As the Munchausen character became a standard fixture of European literature, his stories changed and multiplied. They were modified for different audiences, different languages, for children, for adults. Like the Bible, the Greek myths, or Shakespeare, they became part of a common narrative tradition across Europe, a sort of folklore for the nascent middle class following the Industrial Revolution. From Raspe's original text, tales were added, subtracted, embellished, and diminished, until the name could be applied to any situation in which fantastical events with straight-man delivery.

But, like most Americans, and I'm guessing most people in this century, my knowledge of the Munchausen tradition comes from (a) the Terry Gilliam movie featuring the dude with the creepy mustache – a symptom of the 1980s fetish for campy Victoriana – and (b) the familiar tabloid TV bogeyman of Munchausen's syndrome by proxy, whereby parents or caregivers would keep their dependents sick as a way of drawing attention to themselves (à la the puking girl in The Sixth Sense), frequently covered by big-haired anchors with reels of grainy footage of poisonings and dramatic sound effects.


And in this way, the Munchausen concept has again become re-defined, until it's something that, in case (a) bears a great deal of similarity in terms of context, but little in terms of effect, and in (b), bears absolutely fucking nothing in common in terms of context, but in terms of being a legend that we tell ourselves to bring order to our perception of the world, delivered with deadly earnestness, is spot on.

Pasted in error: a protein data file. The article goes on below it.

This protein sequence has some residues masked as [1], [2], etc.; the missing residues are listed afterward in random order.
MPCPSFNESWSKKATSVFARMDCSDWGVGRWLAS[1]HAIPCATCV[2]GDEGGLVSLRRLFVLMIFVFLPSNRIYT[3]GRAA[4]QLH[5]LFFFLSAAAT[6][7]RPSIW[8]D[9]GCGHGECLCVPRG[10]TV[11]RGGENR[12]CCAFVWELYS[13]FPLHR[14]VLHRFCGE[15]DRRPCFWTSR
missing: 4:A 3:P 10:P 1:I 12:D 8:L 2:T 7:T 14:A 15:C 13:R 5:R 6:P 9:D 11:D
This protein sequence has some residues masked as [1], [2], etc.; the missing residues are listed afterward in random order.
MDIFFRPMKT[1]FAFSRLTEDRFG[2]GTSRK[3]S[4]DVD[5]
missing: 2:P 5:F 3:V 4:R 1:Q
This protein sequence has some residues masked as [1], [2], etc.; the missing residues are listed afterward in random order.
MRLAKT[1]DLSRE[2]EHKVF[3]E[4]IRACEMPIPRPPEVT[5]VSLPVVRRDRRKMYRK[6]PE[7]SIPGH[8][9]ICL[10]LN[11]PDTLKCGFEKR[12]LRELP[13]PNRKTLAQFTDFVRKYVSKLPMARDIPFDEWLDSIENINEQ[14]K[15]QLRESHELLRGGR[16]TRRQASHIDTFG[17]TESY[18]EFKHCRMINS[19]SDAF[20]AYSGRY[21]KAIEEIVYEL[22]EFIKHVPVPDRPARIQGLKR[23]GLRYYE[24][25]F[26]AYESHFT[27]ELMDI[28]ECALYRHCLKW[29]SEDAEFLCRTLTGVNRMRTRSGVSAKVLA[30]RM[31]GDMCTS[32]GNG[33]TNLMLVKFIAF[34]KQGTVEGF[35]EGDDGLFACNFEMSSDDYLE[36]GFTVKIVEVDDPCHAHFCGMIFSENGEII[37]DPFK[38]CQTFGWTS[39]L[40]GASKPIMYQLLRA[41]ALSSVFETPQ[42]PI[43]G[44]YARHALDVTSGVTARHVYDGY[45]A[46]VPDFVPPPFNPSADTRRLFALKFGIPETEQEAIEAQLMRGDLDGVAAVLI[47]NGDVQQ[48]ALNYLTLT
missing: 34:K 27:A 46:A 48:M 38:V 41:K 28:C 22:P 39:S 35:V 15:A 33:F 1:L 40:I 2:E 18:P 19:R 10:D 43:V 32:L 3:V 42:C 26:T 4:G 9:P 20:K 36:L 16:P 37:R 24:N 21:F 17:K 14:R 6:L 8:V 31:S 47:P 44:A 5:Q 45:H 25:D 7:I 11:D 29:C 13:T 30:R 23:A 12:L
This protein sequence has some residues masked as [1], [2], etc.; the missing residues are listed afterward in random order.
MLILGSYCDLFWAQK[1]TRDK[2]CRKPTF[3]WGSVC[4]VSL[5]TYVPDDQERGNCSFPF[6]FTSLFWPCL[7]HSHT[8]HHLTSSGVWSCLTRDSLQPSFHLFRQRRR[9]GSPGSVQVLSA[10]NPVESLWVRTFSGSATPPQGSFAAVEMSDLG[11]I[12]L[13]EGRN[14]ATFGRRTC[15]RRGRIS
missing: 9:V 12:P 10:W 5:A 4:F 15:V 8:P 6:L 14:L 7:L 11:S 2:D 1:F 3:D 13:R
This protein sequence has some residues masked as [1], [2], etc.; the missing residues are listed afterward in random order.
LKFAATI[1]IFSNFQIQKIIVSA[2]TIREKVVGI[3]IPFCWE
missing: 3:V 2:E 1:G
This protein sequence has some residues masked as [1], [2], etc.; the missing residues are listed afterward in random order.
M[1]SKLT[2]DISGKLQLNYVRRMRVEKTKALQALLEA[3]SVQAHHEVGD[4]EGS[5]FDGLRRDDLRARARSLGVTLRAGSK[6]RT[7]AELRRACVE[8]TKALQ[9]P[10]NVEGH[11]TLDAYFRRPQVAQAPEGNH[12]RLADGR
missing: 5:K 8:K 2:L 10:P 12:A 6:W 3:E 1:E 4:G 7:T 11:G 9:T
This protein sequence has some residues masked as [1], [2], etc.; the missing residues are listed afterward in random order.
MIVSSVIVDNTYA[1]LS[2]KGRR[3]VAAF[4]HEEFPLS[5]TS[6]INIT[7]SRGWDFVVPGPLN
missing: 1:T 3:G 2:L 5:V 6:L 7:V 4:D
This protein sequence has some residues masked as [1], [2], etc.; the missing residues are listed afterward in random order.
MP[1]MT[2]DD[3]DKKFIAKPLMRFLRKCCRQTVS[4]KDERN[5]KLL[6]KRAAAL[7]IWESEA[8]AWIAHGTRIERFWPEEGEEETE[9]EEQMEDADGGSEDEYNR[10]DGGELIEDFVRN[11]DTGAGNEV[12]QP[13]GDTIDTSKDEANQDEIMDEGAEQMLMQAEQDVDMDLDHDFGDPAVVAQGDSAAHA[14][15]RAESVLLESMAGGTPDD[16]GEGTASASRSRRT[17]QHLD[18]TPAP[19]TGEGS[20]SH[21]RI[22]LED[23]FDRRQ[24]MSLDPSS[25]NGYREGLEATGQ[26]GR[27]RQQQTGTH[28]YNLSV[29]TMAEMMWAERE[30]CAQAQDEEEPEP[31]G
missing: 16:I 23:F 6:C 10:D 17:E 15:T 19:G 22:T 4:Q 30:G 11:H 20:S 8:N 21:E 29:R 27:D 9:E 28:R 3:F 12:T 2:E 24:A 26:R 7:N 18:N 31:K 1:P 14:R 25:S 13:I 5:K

So the modern-America Munchausen is a morph of the many morphs that sprung from the original Munchausen novel, which is a series of within-that-world false tales told by a within-that-world real narrator, which is a morph of Baron Münchhausen, and his supposedly similar habits. Rather like the metamorphosis in Munchausen's stories themselves.

This is the game of Chinese whispers that we call culture.

I started by wanting to write about a book and how I didn't understand it, and how it referred to a story I didn't know much about, and it turned into a different story altogether. What stories have I read, participated in, inhabited? What stories do I tell myself? And what echoes will reverberate into the future?

Monday, August 28, 2017

Arcades Project

I'm not entirely sure why Walter Benjamin failed to finish his Arcades Project. It may have been his untimely death in the Pyrenees, but it could have well been the nature of the thing. When you read the massive, uneven pile of notes and quotations that forms the Harvard edition of this half-finished (or quarter-finished, or nearly-finished, who knows) “Arcades Project,” you question whether or not such a thing would even be feasible, or whether, like a perpetual stew, it would always be subject to revision and addition and deletion. He was reaching for this vast, barely visible constellation of ideas, and he was accumulating his inspirations and documentary evidence, never forcing them together into a coherent message. Because Benjamin was, above all else, an archivist of ideas, a natural collector.

The Arcades Project takes as its primary character the flaneur, the wanderer of the grand arcades of late 19th Century Paris, a world so remembered and so glorified as la belle époque, even as some of its most beloved figures, like Charles Baudelaire and Gustave Courbet spent their artistic life exposing the underlying contradictions of that world.

You could say that the artistic descendants of the flaneurs are those devotees of the endless labyrinth of the modern metropolis, whether renowned writers like Iain Sinclair in London or Georges Perec in Paris, or in the scattershot urbanist meditations of Rem Koolhaas, or among the countless urban explorers who post their photos and descriptions of abandoned subway stations and missile silos around the Internet. And yet as much as I like this approach, the space they work in is not the economic or spiritual inheritor of the arcades.